Over the past few years our garden has yielded an abundance of deliciously golden Cape Gooseberry fruit – all for ‘free’ as the plants have seeded themselves and simply got on with their cycle of reproduction. There is usually so much fruit that our grandchildren could pick mugfuls and there would still be enough to both satisfy the birds and allow me to make jam or to make a sauce for ice-cream. These gooseberries were a late autumnal / early winter treat that meant one could pick a few after hanging out the laundry or simply when passing by one of the many bushes weighed down with fruit.

Then came the relentless drought. Many gooseberry bushes sprung up as usual, but hardly any survived – and those have scarcely enough fruit to make picking worthwhile. Besides, the birds need that sustenance more than I do! Hopefully, like the Canary creeper, the gooseberries will bounce back again next year – if we get some decent rain between now and next autumn.

17 thoughts on “DROUGHT = NO JAM

  1. It’s been over 50 years since I had a gooseberry! My parents had one old bush on their farm, which sometimes yielded a couple of berries tops. I saw some jam at the farmers market last year and was tempted….


      • I actually haven’t been to the farmers market at all this year. It’s a very small space, some of it inside an old building and some outside in the nice weather, but it’s always crowded at any time. I’m sure they must have COVID rules – but I will have to go and get peaches in another month, so will check out the jam then. I bought my strawberries from a strawberry farm and avoided the crowds, and made two lots of freezer jam. I also miss their cheese…..so much better than the grocery store.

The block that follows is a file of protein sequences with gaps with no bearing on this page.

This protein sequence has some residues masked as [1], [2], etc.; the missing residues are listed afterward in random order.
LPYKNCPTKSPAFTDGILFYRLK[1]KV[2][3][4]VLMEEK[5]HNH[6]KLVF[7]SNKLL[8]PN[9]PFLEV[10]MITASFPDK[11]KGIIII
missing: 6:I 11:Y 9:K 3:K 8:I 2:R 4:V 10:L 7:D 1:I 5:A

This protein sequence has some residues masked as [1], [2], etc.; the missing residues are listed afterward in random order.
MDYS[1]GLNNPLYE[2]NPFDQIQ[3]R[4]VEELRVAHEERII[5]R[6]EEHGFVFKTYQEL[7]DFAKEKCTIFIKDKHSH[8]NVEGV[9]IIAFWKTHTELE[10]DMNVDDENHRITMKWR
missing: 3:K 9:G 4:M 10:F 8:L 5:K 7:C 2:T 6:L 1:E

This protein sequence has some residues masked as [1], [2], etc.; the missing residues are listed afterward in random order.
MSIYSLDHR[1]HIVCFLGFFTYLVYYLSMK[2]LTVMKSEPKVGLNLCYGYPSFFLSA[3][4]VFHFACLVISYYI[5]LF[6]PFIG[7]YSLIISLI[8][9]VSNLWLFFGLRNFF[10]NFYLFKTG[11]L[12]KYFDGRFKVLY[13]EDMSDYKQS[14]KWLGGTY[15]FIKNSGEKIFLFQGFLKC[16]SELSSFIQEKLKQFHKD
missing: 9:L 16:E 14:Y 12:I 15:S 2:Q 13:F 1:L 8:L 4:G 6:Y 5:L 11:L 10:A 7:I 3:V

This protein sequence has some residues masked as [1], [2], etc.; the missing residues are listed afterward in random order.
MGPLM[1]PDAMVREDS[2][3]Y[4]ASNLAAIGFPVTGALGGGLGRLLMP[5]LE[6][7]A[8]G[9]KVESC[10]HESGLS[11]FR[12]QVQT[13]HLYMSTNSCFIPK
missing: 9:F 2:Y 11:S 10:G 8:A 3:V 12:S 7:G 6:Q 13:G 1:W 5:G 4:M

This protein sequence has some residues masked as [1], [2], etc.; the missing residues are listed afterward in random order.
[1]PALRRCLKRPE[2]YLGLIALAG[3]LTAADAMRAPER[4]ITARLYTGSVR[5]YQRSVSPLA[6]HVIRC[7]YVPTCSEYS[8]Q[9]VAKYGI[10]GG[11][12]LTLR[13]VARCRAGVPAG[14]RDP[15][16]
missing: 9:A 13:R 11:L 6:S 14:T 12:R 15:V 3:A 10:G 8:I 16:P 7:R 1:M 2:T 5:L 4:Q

2. The ground cherries that are native here are ripe when they fall off the plant. Do you pick yours before they fall?

    I wanted to plant some this summer but didn’t manage to get seeds in time. I have seeds now and hope to get them started next year – maybe they’ll keep going on their own after that.


    • Gooseberries are ready to be picked when their ‘cages’ are golden and crisping up. Needless to say, they are so tasty that many fruit tends to get picked as soon as the green colouring has disappeared. The longer one leaves them though, the sweeter they are.


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